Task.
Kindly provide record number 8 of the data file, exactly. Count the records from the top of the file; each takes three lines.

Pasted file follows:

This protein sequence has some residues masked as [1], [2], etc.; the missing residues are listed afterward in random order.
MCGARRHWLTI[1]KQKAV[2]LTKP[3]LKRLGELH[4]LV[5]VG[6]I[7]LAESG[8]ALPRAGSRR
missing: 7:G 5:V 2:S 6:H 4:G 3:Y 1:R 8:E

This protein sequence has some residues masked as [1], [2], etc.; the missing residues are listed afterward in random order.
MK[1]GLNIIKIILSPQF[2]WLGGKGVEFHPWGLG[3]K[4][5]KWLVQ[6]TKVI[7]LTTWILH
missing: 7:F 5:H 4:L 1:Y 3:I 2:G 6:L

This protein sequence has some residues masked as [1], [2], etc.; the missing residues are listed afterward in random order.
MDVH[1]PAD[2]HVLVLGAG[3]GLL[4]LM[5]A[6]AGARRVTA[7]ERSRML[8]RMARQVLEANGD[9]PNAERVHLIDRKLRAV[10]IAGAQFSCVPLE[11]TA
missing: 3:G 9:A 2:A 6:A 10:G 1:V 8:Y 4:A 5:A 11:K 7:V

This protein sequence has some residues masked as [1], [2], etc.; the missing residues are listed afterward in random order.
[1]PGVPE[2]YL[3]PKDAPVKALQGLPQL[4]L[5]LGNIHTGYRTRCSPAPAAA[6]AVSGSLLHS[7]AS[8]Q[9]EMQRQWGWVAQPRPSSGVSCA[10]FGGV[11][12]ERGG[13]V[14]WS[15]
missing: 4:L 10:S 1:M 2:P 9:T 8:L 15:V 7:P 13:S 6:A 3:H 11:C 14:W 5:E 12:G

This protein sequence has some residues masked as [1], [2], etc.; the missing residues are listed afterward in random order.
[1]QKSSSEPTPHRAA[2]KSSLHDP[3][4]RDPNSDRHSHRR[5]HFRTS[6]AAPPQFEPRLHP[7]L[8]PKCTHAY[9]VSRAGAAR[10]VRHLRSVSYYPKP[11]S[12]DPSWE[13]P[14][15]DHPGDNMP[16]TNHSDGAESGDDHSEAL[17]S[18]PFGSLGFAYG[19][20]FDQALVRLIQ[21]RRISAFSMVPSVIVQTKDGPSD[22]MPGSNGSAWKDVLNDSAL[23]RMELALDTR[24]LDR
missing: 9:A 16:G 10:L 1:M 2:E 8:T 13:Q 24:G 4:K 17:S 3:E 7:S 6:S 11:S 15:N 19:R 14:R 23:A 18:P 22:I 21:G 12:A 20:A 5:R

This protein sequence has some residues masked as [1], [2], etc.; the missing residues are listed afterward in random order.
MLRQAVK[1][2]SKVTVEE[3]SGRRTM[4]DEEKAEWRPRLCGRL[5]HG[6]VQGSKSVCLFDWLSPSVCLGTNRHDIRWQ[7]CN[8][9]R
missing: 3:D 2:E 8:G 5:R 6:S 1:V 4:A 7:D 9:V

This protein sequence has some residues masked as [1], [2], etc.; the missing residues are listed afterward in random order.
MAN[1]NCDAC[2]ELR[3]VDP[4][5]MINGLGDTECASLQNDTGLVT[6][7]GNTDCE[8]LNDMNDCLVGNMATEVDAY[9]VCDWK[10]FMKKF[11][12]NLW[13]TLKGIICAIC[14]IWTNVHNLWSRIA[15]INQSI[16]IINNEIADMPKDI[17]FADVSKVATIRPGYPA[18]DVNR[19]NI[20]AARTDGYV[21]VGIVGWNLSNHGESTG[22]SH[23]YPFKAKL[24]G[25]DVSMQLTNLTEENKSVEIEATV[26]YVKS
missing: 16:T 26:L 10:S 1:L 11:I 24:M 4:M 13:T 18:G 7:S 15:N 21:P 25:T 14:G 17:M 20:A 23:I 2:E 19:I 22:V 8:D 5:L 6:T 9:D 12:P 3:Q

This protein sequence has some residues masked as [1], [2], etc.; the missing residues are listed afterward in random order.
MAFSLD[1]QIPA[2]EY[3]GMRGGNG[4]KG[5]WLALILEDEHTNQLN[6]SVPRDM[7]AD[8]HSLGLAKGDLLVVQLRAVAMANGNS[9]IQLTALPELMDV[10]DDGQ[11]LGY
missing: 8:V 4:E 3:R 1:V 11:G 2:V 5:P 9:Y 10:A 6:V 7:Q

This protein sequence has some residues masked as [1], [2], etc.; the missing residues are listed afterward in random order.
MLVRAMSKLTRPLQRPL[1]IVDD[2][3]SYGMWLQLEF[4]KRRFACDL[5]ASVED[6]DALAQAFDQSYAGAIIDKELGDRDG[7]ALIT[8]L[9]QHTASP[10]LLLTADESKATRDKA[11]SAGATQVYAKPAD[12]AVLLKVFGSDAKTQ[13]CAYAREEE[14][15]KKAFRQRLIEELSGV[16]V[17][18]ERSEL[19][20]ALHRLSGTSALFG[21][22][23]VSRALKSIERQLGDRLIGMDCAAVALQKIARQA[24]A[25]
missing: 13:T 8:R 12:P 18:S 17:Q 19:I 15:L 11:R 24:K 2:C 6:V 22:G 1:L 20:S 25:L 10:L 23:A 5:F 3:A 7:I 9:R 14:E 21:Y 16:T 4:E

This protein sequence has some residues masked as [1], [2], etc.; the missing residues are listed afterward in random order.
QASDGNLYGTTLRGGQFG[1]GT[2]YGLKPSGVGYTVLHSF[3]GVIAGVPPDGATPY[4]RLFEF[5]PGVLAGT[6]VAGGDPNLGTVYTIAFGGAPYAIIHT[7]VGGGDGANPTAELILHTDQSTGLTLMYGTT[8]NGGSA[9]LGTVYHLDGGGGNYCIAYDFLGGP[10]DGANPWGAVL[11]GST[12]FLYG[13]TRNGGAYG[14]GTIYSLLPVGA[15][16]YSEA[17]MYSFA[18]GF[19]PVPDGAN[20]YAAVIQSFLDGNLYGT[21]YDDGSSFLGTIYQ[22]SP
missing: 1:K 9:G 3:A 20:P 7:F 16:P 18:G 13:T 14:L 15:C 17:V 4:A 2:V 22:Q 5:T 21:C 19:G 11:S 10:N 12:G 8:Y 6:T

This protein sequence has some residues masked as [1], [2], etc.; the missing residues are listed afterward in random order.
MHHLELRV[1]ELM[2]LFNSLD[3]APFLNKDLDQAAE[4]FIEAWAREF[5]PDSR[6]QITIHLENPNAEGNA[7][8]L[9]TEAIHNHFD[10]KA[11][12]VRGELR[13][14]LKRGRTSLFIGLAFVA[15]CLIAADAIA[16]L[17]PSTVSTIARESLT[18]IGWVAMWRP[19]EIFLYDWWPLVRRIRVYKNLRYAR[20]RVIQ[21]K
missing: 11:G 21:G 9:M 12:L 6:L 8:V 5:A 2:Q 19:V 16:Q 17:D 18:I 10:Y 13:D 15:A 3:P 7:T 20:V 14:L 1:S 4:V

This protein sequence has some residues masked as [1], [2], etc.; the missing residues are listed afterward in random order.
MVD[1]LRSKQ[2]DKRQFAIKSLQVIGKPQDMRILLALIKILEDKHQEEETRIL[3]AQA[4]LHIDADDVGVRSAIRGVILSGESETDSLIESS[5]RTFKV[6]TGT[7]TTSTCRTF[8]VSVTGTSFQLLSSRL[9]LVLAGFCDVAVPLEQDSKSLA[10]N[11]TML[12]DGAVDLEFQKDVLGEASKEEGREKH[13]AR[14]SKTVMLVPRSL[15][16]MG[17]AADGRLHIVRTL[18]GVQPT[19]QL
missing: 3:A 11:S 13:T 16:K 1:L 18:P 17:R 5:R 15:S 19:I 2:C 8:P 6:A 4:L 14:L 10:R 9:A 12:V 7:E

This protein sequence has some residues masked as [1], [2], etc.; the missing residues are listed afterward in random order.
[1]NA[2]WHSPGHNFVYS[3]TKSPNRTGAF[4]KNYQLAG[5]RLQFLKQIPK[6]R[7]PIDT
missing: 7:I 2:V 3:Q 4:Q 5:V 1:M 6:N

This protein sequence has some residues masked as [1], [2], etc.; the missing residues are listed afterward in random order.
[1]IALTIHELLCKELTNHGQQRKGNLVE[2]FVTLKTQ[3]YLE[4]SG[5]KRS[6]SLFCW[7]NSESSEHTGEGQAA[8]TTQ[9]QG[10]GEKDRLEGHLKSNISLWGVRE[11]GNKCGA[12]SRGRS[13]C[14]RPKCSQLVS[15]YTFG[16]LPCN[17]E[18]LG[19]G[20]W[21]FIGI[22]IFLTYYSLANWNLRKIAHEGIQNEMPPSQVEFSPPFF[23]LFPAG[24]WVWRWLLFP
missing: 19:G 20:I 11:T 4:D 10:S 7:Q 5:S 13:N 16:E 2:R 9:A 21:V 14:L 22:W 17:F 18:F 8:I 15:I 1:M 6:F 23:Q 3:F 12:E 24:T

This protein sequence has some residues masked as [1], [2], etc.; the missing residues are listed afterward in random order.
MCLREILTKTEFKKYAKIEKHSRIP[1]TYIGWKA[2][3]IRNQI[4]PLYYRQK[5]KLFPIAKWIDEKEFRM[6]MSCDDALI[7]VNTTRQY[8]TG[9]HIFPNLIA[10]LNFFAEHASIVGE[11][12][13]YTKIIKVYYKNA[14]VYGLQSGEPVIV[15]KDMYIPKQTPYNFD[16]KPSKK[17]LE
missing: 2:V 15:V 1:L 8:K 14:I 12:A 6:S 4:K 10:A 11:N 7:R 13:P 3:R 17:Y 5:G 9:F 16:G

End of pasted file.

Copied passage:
This protein sequence has some residues masked as [1], [2], etc.; the missing residues are listed afterward in random order.
MAFSLD[1]QIPA[2]EY[3]GMRGGNG[4]KG[5]WLALILEDEHTNQLN[6]SVPRDM[7]AD[8]HSLGLAKGDLLVVQLRAVAMANGNS[9]IQLTALPELMDV[10]DDGQ[11]LGY
missing: 8:V 4:E 3:R 1:V 11:G 2:V 5:P 9:Y 10:A 6:V 7:Q